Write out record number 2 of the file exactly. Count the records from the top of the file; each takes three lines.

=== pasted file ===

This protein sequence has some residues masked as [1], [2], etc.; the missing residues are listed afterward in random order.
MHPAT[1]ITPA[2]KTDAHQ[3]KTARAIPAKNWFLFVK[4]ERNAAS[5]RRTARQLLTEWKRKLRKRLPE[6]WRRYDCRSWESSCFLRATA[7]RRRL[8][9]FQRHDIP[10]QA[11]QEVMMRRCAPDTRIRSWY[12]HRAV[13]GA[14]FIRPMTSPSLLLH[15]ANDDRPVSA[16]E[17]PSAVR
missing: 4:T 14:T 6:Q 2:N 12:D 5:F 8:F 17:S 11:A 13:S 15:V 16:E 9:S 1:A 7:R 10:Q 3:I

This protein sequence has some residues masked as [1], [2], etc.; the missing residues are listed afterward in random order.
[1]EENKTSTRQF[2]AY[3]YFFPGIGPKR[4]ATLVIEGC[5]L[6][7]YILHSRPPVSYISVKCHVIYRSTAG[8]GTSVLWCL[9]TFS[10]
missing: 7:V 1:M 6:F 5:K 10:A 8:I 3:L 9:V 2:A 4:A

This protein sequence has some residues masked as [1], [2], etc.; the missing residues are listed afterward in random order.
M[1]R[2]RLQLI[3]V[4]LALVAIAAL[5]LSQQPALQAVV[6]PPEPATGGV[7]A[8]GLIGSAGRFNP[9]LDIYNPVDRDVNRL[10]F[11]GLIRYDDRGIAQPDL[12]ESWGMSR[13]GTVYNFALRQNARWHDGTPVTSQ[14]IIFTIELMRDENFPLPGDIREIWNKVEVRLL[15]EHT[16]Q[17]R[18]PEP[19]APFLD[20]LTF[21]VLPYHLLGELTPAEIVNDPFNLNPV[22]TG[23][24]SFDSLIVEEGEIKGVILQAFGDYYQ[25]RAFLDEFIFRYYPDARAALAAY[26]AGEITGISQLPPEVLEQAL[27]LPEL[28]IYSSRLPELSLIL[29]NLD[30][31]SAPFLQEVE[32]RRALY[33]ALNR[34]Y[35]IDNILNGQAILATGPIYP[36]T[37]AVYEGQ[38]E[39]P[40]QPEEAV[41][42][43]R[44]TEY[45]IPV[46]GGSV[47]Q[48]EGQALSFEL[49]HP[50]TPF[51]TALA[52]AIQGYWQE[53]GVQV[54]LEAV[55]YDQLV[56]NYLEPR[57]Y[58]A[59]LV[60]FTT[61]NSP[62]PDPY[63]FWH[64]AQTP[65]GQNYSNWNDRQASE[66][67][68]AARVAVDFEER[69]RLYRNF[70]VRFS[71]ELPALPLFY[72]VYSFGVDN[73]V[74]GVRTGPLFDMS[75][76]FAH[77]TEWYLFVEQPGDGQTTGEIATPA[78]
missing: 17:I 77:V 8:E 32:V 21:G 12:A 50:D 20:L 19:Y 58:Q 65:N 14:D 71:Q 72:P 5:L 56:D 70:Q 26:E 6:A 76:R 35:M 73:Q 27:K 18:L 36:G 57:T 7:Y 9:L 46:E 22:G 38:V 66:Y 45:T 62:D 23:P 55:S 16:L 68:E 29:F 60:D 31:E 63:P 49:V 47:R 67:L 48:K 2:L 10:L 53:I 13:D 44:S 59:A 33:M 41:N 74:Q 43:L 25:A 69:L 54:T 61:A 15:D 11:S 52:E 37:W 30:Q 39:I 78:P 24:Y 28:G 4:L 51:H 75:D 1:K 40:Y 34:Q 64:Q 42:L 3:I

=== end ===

This protein sequence has some residues masked as [1], [2], etc.; the missing residues are listed afterward in random order.
[1]EENKTSTRQF[2]AY[3]YFFPGIGPKR[4]ATLVIEGC[5]L[6][7]YILHSRPPVSYISVKCHVIYRSTAG[8]GTSVLWCL[9]TFS[10]
missing: 7:V 1:M 6:F 5:K 10:A 8:I 3:L 9:V 2:A 4:A